By Guest Blogger Rebekah Honce
Everyone knows the old saying: an apple a day keeps the doctor away. Well that just may be the case, but for a slightly different “apple.” Podophyllum peltatum, better known as the may-apple, is a small, perennial herb found in eastern North America that has some surprising health benefits.
In the Family Berberidaceae and one of two species in genus Podophyllum, May-apple is native to North America, and can be found from southern Canada, south to Florida and west to Minnesota, eastern Kansas, Nebraska and Texas (1), and is abundant in all regions of the Appalachians, including West Virginia. May-apple is typically found in highly shaded, moist environments; so, take a stroll through the local woods in late spring and early summer to catch a glimpse of P. peltatum in its natural habitat. Key features are the two large leaves characterized by five to nine deep lobes, giving the herb an umbrella-like appearance. In March and May, you are likely to see a one to two inch white to light pink flower. After flowering, a yellow, apple-like berry develops during the early summer months (2). However, you will not find may-apple in pine forests or with many confrères, as it dislikes competition for resources (1).
Recorded use of the may-apple by humans goes back many centuries. North American Indians would harvest the fruit and use it as an emetic to induce vomiting, a cathartic to induce defecation, and an antihelmintic agent to expel parasitic worms (2). Women would even use it to induce abortion (1) . Fast-forward to the 19th century and P. peltatum was touted as a panacea. Some “wiser” members of the population may remember Carter’s Little Liver Pills, which contained aloe (Aloe barbadensis) and podophyllum resin (3). First produced in 1868, these pills were advertised as a remedy for a “torpid liver,” headaches, constipation, sluggishness, and general malaise. In the early 20th century, they became increasingly prevalent in households across the United States and across the world. However, they were found to only be effective as a laxative and the Federal Trade Commission required them to drop the “liver” from their name in 1959 (4). They were actively advertised as Carter’s Little Pills well into the 1960s (5), and produced with the original formula through the 1980s (3). The pills’ lasting cultural significance was highlighted in 2000, when upon reelection to the United States senate, Robert C. Byrd stated “West Virginia has always had four friends: God Almighty, Sears Roebuck, Carter's Liver Pills and Robert C. Byrd” (2).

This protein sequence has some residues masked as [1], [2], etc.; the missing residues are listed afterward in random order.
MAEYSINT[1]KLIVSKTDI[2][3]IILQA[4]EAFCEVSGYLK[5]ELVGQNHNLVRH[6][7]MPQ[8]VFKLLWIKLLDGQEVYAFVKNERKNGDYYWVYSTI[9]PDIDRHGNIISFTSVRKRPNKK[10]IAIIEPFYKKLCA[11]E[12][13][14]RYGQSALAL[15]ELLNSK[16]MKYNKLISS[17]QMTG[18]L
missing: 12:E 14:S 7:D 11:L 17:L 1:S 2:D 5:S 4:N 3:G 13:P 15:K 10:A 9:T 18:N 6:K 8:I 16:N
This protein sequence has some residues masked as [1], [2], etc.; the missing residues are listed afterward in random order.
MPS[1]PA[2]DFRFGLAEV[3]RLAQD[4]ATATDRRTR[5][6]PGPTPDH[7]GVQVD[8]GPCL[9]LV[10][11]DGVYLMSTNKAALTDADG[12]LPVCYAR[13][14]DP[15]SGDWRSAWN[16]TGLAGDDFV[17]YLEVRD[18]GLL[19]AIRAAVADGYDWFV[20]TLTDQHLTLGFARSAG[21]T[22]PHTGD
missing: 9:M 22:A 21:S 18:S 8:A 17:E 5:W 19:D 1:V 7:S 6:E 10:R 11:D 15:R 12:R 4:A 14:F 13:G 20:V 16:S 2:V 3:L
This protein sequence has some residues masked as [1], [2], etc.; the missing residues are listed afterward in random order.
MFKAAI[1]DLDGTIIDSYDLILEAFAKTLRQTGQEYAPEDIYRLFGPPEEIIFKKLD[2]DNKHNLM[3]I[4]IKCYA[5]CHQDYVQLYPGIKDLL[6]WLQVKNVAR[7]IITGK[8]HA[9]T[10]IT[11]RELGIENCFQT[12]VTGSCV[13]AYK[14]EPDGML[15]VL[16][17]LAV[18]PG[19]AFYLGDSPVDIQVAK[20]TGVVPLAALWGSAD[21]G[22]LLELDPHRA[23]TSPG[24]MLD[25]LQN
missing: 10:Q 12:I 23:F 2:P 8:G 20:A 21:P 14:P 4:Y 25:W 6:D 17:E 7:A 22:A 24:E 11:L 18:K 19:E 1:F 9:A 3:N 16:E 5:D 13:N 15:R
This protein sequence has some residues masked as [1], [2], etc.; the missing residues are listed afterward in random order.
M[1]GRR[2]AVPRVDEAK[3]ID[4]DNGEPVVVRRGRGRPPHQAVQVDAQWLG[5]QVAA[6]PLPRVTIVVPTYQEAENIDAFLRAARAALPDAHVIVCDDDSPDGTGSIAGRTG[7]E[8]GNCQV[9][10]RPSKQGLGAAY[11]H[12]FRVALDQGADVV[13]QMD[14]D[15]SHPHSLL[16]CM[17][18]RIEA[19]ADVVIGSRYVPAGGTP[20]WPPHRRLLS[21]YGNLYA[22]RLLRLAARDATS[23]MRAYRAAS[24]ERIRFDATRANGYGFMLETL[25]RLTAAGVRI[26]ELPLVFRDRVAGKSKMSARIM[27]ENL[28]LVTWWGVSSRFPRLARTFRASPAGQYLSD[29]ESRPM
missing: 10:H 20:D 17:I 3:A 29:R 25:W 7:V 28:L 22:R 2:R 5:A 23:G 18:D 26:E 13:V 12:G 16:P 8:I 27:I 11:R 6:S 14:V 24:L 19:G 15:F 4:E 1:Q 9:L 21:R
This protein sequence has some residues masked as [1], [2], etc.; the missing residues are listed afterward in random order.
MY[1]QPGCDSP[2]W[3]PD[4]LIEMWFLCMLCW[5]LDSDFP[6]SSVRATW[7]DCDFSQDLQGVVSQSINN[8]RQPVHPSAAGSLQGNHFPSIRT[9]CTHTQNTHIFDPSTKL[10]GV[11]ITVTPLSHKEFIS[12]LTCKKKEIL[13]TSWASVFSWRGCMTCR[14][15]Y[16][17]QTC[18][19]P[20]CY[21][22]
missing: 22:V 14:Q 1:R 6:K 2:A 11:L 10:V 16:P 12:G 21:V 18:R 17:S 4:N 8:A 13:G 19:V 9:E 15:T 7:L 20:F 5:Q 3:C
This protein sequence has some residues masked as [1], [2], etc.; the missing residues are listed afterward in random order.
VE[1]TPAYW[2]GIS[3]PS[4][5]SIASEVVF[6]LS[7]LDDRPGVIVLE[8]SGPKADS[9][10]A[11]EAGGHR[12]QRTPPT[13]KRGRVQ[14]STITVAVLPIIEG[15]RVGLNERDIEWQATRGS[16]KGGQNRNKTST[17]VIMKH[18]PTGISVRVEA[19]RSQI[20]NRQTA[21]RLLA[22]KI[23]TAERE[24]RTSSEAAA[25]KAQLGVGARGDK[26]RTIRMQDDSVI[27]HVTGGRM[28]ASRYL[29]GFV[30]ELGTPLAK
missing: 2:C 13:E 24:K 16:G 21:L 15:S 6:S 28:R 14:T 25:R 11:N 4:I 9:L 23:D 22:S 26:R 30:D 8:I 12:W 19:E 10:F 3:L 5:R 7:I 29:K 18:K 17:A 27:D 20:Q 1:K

While Carter’s Pills may not be popular today, may-apple still holds a place in many medicine cabinets. Recent research has pointed to novel treatments for diseases as serious as lung cancer. Podophyllotoxin (PPT), concentrated in the leaves, unripe fruit, and rhizomes, is the active phytochemical. Synthesized PPT is a popular marketed treatment for genital warts, as it halts cell division and new cell growth (6). Halting uncontrolled cell division makes PPT an attractive chemotherapy agent to control the unregulated growth typical of cancer cells (2). Current research targets this synthesized phytochemical for treating lymphoma, lung cancer, and even autoimmune diseases such as rheumatoid arthritis (6). However, PPT is toxic if ingested in high quantities. Most medical groups warn against may-apple’s use as a food, but if carefully collected the ripe berry can be made into jams, jellies, and marmalades (7).
So, maybe the next time you are feeling a bit sluggish, take a stroll in your nearby woods and scour the shaded floor for some may-apple to make a batch of homemade jam. Or, on second thought, stick with the tree-variety apple if you really want to keep the doctor at bay.
1. USDA. Podophyllum peltatum L.: The Mayapple. USDA Plant Profile. [Online] USDA, 2014. http://plants.usda.gov/.
2. Center, Lady Bird Johnson Wildflower. Podophyllum peltatum. Native Plant Database. [Online] 2014. http://www.wildflower.org/plants.
3. Carter's Little Liver Pills. Advertising Age. [Online] Crain Communications, September 15, 2003. [Cited: November 12, 2014.] http://adage.com/.
4. Cut Out the Liver. TIME Magazine. 1951.
5. Obituary of Henry Hoyt. NY Times. [Online] 1990. http://www.nytimes.com/.
6. Podophyllum L. [book auth.] George E. Burrows and Ronald J. Tyrl. Toxic Plants of North America. Ames : Iowa State UP, 2003, pp. 261-265.
7. Deane, Greane. Mayapple, Mandrake: The Forgotton Fruit. Eat the Weeds. [Online] Greane Deane, LLC, 20114. http://www.eattheweeds.com/.